Aims: The aim of this study was to compare the long-term outcomes of STEMI patients treated with overlap vs. no-overlap stents.
Methods and results: We analysed the one- and five-year clinical outcomes of 1,498 STEMI patients according to overlapping stent implantation. The primary endpoint was a patient-oriented composite endpoint (PoCE) of all-cause death, myocardial infarction, and repeat revascularisation. Stent thrombosis data were also analysed. Four hundred and four (27.0%) patients were treated with overlapping stents, whereas the remaining 1,094 (73.0%) were not. At one and five years, there was no difference in PoCE between the overlap vs. no-overlap group, even after adjustment (14.9% vs. 12.4%; HR 1.20, 95% CI: 0.76-1.90; p=0.44, and 26.3% vs. 22.3%; HR 1.14, 95% CI: 0.80-1.62; p=0.47, respectively). At five years, within the overlap group, patients who received BMS had a trend towards a higher rate of PoCE and DoCE as compared to those who received EES. At one year, there was a trend towards a higher rate of definite/probable stent thrombosis in the overlap compared to the no-overlap group (2.2% vs. 1.6%; HR 2.35, 95% CI: 0.95-5.90; p=0.06). This difference was driven by a higher rate for BMS compared to EES (4.4% vs. 0%, p for interaction=0.03) in the overlap group. At five years, the absolute risk difference for overlap (3.5% vs. 2.2%, p=0.99) and interaction for BMS (p=0.03) were similar.
Conclusions: In patients presenting with STEMI, the long-term PoCE was similar for the overlap and no-overlap groups. Overlap among patients receiving BMS appears to be associated with a higher risk for adverse cardiovascular outcomes and stent thrombosis. ClinicalTrials.gov number: NCT00828087
ARC: Academic Research Consortium
BMS: bare metal stent
DES: drug-eluting stent
DoCE: device-oriented composite endpoint
EES: everolimus-eluting stent
HR: hazard ratio
MI: myocardial infarction
PCI: percutaneous coronary intervention
PoCE: patient-oriented composite endpoint
STEMI: ST-segment elevation myocardial infarction
In current clinical practice, overlapping stents are reported in up to 30% of patients undergoing percutaneous coronary intervention (PCI). Usually, the most frequent indication for overlapping is long coronary lesions requiring implantation of multiple stents1-3.
In the drug-eluting stent (DES) era, contrasting results have been reported concerning the clinical impact of overlapping stents1-3. In clinical practice, overlapping first-generation DES were associated with impaired clinical outcomes such as death and myocardial infarction (MI)1, whereas data from second-generation DES suggest that overlapping is effective and safe3.
However, most of these findings come from studies enrolling stable coronary artery disease patients and few ST-segment elevation myocardial infarction (STEMI) patients. Moreover, STEMI is a well-known prothrombotic state, where the impact of uncovered or malapposed struts of the overlapping stent may be associated with a high rate of adverse cardiovascular events4.
The objective of the present study was to analyse the clinical impact of overlapping stents in the EXAMINATON trial.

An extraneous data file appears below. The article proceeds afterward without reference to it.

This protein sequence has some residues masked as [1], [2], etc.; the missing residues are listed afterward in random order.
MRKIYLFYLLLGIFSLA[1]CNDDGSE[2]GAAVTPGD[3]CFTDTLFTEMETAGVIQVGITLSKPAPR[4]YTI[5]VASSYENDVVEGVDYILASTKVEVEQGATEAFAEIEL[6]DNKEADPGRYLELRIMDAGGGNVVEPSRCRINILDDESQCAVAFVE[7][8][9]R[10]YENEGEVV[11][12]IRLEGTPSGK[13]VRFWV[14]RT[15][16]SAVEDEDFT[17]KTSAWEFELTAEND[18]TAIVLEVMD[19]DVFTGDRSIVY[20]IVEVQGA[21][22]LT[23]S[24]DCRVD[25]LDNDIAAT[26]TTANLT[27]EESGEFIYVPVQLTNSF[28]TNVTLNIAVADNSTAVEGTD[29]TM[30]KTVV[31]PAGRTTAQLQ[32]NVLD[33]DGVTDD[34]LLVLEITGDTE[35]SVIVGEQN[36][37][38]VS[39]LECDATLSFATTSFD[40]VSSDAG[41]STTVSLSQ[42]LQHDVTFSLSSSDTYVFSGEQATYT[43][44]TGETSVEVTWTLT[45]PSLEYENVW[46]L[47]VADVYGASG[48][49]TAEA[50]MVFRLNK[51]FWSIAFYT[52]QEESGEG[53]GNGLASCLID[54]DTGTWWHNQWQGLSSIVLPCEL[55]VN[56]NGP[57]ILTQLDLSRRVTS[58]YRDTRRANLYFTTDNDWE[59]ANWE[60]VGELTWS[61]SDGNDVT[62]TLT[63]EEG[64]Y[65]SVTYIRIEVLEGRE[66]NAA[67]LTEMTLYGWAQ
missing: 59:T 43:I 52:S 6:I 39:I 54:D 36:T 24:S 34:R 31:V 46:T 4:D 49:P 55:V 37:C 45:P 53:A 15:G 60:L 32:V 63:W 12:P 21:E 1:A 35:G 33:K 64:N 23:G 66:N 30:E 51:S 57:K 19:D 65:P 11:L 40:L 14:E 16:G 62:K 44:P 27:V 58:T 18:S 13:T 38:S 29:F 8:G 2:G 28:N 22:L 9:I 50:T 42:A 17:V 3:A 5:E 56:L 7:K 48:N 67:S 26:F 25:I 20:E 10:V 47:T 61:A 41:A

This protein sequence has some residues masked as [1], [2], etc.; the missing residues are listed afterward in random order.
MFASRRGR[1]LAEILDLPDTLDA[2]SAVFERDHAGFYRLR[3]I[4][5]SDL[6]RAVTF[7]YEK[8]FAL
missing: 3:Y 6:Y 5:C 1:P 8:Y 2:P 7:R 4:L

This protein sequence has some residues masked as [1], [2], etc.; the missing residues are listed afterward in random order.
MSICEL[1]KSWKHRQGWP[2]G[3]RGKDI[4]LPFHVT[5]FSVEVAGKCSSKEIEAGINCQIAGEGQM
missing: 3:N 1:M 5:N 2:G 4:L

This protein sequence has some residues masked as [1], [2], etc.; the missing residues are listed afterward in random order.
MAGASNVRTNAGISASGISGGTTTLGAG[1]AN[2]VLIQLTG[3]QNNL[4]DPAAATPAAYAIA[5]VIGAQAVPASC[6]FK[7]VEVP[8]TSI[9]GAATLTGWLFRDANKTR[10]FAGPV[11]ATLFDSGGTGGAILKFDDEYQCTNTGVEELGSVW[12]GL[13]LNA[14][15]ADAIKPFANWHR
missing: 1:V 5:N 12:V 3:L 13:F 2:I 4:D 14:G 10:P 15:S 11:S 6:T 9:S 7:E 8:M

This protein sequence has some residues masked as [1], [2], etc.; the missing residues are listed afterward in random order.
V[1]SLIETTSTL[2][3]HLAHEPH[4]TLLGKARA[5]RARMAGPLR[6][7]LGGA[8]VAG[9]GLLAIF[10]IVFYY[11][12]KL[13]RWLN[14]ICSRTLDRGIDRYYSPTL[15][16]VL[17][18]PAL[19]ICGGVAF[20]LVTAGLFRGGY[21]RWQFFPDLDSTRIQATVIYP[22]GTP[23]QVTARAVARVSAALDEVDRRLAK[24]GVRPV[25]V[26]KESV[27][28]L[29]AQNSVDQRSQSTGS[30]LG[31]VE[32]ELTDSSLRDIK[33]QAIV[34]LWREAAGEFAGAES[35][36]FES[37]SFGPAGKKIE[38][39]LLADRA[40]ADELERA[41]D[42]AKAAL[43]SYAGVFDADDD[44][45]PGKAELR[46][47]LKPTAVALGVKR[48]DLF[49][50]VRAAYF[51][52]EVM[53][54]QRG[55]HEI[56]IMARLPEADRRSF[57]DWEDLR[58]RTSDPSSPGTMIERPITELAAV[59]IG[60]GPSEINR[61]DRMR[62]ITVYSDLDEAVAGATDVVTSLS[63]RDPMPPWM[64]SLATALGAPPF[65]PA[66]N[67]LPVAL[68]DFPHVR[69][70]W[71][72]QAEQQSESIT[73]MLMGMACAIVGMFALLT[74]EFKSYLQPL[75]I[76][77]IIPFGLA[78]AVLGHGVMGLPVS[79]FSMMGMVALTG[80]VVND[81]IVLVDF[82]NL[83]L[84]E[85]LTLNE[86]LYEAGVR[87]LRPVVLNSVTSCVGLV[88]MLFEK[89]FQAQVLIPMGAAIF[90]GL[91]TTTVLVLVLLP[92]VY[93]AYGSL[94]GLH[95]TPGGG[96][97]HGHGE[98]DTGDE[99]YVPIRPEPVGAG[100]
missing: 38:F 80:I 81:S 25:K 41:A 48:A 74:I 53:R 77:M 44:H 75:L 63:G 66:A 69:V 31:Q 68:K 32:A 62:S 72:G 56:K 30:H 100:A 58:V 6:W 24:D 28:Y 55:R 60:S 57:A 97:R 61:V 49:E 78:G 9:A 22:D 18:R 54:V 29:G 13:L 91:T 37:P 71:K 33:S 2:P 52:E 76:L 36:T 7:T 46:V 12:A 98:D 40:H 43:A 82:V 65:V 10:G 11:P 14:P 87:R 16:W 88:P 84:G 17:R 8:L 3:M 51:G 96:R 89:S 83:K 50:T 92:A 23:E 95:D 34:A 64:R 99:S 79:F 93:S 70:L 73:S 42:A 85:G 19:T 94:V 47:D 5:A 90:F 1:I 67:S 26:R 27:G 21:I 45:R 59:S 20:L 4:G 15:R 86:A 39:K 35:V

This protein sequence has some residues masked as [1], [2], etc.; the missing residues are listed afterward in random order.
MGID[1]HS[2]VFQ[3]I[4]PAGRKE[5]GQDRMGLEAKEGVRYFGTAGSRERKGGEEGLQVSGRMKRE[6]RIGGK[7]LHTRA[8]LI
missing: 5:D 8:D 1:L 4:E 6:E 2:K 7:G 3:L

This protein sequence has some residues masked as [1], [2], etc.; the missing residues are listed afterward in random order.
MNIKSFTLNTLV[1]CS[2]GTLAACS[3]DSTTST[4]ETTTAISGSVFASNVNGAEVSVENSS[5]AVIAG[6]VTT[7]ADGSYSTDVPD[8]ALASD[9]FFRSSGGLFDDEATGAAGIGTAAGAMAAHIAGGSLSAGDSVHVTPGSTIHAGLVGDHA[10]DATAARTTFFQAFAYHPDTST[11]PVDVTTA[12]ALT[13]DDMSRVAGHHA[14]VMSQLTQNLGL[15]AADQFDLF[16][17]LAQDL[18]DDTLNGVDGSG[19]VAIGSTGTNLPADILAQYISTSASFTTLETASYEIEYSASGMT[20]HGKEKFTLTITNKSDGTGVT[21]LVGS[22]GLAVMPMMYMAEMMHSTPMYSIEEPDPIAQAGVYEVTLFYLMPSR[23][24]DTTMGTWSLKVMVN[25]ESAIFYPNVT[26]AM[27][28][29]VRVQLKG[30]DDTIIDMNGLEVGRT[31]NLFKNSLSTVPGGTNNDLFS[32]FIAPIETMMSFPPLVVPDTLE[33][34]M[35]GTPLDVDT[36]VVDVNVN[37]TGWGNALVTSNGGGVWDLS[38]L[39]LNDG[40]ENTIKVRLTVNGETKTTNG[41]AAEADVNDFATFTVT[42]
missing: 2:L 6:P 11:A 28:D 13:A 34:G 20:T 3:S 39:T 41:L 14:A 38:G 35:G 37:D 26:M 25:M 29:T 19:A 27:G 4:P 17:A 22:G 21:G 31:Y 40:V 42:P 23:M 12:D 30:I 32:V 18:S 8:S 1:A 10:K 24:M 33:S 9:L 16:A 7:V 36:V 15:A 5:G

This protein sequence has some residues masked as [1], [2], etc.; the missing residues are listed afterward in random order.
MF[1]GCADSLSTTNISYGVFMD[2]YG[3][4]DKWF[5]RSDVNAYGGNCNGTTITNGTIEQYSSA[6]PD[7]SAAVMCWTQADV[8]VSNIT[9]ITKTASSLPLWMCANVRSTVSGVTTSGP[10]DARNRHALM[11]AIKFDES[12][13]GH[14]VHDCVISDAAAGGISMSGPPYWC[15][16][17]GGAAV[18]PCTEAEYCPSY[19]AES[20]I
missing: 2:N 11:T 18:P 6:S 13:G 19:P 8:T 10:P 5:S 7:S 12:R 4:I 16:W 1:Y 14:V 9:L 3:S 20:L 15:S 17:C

STUDY DESIGN AND PATIENT POPULATION
The design of the EXAMINATION trial has been described in detail previously5. Briefly, it was a prospective, randomised, multicentre trial that enrolled all-comer STEMI patients. A total of 1,498 patients at 12 centres in three countries were randomised (1:1) to everolimus-eluting stent (EES) (XIENCE® V; Abbott Vascular, Santa Clara, CA, USA) vs. cobalt-chromium bare metal stent (BMS) (MULTI-LINK VISION®; Abbott Vascular) implantation. The study was approved by the institutional review board or ethics committee at each participating centre and all patients signed an informed consent form.
INDEX PROCEDURE AND FOLLOW-UP
At the index procedure, patients received appropriate anticoagulation and other antiplatelet therapies according to standard hospital practice5. Overlap was allowed for long lesions which required two stents or for bail-out situations.
The follow-up included a clinical visit or telephone contacts at 30 days, six months, and one year, and was continued yearly up to five years. No angiographic follow-up was mandated per protocol. All the data were analysed by an independent core lab (Cardialysis BV, Rotterdam, the Netherlands).
OUTCOMES AND DEFINITIONS
This present analysis used the same endpoints as the main EXAMINATION trial, defined according to the Academic Research Consortium (ARC) criteria5,6.
For the purposes of the present study, clinical outcomes were stratified according to the presence of overlapping stents. Endpoints were analysed at either one- or five-year follow-up.
Continuous variables are presented as mean±standard deviation. Categorical variables are reported as absolute number and percentage. Differences in proportions were tested with the chi-square test or Fisher’s exact test, and differences in continuous variables were tested with a Student’s t-test. The Kaplan-Meier method was used to derive the event rates at follow-up and to plot time-to-event curves. Landmark analysis was performed from zero to one year and from one-year to five-year follow-up.